How to Keep Your Hardwood Floor Looking Great
Dealing with Stains
As any pet owner will know, puppies and kittens do leave ‘calling cards’ where they shouldn’t! When they do this on your hardwood floor and it goes unnoticed for a while it will leave a dark stain (as well as a rather pungent aroma). Other enemies to your hardwood flooring are ink and crayon stains, coffee, tea and fruit juice spillages. Of course if you see a stain happening in front of you, then it’s relatively easy to deal with. You can simply whip out the floor cleaner and get right into removing it. But the stains we are talking about here are those sneaky stains left by Rover and Tiddles in those dark corners or under the sofa!
If the stain is on the veneer only and has not penetrated into the wood, all you have to do is take care of it right away by using a very fine rubbing pad and then buff it up with a soft dry cloth. If however the stain has seeped through into the boards then you will need a pH neutral floor cleaner. PH neutral cleaners will not leave a residual topcoat of film on your floor and can be found in washing up liquids and other associated products.
While persistent flooring squeaks are annoying, they are actually not difficult to remove. 99% of squeaks are caused when the floor joist, subfloor and hardwood flooring have shifted and that annoying little squeak you hear is the nails moving in the holes. Floors can also move naturally due to age or climate. For a permanent squeak solution the floor should be re-nailed.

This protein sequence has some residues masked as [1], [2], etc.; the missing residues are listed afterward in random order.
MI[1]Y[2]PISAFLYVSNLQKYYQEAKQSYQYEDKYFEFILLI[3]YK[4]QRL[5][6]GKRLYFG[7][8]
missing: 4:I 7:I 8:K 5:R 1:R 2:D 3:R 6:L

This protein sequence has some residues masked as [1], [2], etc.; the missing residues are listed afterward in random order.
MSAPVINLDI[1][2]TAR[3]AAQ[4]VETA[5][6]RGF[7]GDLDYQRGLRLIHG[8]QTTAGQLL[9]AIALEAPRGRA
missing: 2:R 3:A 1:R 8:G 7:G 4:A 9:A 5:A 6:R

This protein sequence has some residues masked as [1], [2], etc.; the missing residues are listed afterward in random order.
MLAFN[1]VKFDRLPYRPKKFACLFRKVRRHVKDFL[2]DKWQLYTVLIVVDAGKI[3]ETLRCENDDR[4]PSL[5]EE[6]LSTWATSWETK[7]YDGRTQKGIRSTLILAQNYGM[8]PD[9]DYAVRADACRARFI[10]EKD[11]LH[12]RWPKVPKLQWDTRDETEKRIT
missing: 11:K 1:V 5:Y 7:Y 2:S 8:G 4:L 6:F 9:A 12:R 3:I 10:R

Never underestimate the sanding process as it makes a major difference to the finished result. The better the sanding, the better the floor. Sanding can be undertaken by hand (very long job), or by a drum sander (quicker but can leave roller marks) or by the latest hi-tech sanding machines handled by professional floor sanding experts (infinitely preferable!).
Sanding will remove the current veneer on your floor to leave the boards with an all-round smoothness. It is important to the finished process that the floor is uniformly sanded, as over or under-sanding on parts of the floor leads to an imperfect finish.
When sanding is completed you can inspect the floor for protruding nails, gaps between the boards, loose boards etc. Now is the time to attend to these pesky problems before beginning the finishing process.
Wood stain should only ever be applied to a sanded floor. Never, ever apply stain on top of an existing stain or varnish; therein lies the path to ugly lumps and uneven finishes, and you will wish you had never started the process in the first place.
So let’s say the floor is freshly sanded and now ready for its coat of wood stain. There are many types of stain you can use, depending on the effect you want to achieve. Select from clear stain, white pigmented stain, dye stains, gel stains and lacquers. Stain must be applied evenly across the floor in order to avoid bubbling and blemishes. Certain stains can even be mixed to give a unique colour to your floor.
A regular and thorough cleaning will help your floor retain its good looks for longer. Use a soft brush to remove dust or a light vacuum cleaner if you prefer. Mopping your hardwood floor need not be done daily; once every 7 – 10 days is usually enough if you are brushing regularly.
When using the mop be sure to wring it out thoroughly to avoid making the floor sopping wet as this will, through time, warp the wood and may also cause discolouration.
Treat your floor to a polish by tying a dry duster over a mop head (again dry) and gently buffing the boards.